82% of customers have left a company because of a bad customer service experience.

Just like great support is a magnet for high-value customers, bad support will repel them fast. Here’s how to take the first step to improving your customer service.

9) When you screw up, don’t forget to apologize

37% of customers are satisfied with service recovery when they are offered something of monetary value (e.g., a refund or credit). But when the business adds an apology on top of the compensation, satisfaction doubles to 74%.

When you screw up, making the customer whole with a refund or credit is an obvious part of resolving the issue. But an often overlooked and even more important part is simply saying “I’m sorry.”

10) Speed isn’t the most important thing in support…

In one study, researchers measured how “engaged” customers felt after getting service at a bank.

While customers who felt that the bank offered speedy service were six times more likely to be highly engaged, customers who gave the bank high ratings on “people” factors (like the tellers’ courtesy and willingness to help) were nine times more likely to be fully engaged.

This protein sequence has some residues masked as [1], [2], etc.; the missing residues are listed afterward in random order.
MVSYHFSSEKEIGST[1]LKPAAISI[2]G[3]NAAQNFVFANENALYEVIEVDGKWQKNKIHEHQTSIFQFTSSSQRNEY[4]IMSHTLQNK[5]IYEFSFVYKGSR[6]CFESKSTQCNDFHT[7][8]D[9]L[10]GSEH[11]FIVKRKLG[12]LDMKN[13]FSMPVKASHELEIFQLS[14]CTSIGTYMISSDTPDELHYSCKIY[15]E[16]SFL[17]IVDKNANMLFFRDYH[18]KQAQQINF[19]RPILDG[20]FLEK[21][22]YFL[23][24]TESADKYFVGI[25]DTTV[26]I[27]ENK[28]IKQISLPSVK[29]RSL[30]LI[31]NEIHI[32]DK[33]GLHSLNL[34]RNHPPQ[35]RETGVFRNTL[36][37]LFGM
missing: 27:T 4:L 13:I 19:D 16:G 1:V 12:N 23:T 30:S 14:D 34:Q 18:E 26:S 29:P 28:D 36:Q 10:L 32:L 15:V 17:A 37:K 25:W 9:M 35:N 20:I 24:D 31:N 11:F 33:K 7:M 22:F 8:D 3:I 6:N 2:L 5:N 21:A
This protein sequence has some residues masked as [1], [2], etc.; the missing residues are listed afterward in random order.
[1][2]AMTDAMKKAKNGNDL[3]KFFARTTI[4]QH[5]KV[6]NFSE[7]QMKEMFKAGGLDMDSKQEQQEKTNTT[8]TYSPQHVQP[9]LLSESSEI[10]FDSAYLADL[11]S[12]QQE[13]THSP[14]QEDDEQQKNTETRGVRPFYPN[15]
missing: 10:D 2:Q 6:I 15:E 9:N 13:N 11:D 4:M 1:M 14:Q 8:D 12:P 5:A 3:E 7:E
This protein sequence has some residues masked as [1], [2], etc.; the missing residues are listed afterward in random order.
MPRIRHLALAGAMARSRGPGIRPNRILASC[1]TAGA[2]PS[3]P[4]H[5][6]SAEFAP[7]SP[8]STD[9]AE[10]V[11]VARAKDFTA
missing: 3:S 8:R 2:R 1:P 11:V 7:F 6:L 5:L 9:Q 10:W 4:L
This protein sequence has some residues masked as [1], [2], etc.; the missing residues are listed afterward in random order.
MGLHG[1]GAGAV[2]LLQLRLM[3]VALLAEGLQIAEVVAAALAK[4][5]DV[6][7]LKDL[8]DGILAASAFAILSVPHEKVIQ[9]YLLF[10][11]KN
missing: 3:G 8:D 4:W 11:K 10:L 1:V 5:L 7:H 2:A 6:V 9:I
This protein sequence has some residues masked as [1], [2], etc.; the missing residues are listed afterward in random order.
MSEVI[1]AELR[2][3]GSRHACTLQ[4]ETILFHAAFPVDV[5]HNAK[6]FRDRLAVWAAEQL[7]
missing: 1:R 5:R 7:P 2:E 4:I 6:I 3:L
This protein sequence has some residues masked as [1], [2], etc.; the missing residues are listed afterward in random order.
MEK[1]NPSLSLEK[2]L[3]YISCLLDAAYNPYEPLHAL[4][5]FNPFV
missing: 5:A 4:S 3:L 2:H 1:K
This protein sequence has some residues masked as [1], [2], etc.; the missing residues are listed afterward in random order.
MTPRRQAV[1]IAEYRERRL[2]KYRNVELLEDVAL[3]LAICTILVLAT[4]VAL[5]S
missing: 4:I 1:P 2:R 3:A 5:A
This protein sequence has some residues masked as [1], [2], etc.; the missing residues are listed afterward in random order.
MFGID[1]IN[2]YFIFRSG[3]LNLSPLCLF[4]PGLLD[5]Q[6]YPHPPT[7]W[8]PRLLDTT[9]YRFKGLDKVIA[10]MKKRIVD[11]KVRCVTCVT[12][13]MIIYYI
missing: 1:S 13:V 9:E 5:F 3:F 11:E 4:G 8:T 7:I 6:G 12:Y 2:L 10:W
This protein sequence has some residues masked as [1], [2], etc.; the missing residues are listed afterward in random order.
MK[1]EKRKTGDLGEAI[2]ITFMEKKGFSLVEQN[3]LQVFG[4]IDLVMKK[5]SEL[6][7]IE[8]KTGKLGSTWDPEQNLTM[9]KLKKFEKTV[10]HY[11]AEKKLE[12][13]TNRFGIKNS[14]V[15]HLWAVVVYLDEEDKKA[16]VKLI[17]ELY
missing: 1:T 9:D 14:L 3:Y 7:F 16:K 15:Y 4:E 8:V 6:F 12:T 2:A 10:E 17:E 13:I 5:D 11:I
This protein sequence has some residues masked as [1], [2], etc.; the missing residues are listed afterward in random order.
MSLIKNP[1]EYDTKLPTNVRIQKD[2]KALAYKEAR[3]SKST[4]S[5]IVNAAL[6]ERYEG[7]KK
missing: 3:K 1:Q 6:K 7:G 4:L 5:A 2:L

For businesses who want to win on customer experience, speed is not the ultimate goal. Extraordinary customer service is.

11) In fact, empathy is REALLY important

Why do we talk so much about empathy? About being human in your customer support?

It’s not just because it sounds nice.

It’s because it counts.

A few years ago, a survey by Genesys asked more than 9,000 consumers about what mattered to them most when it came to interacting with companies.

40% of them—more than double the responses that the second place answer received—said "better human service".

See our guide to developing empathy in your customer service here.

12) But there is ONE channel where speed counts the most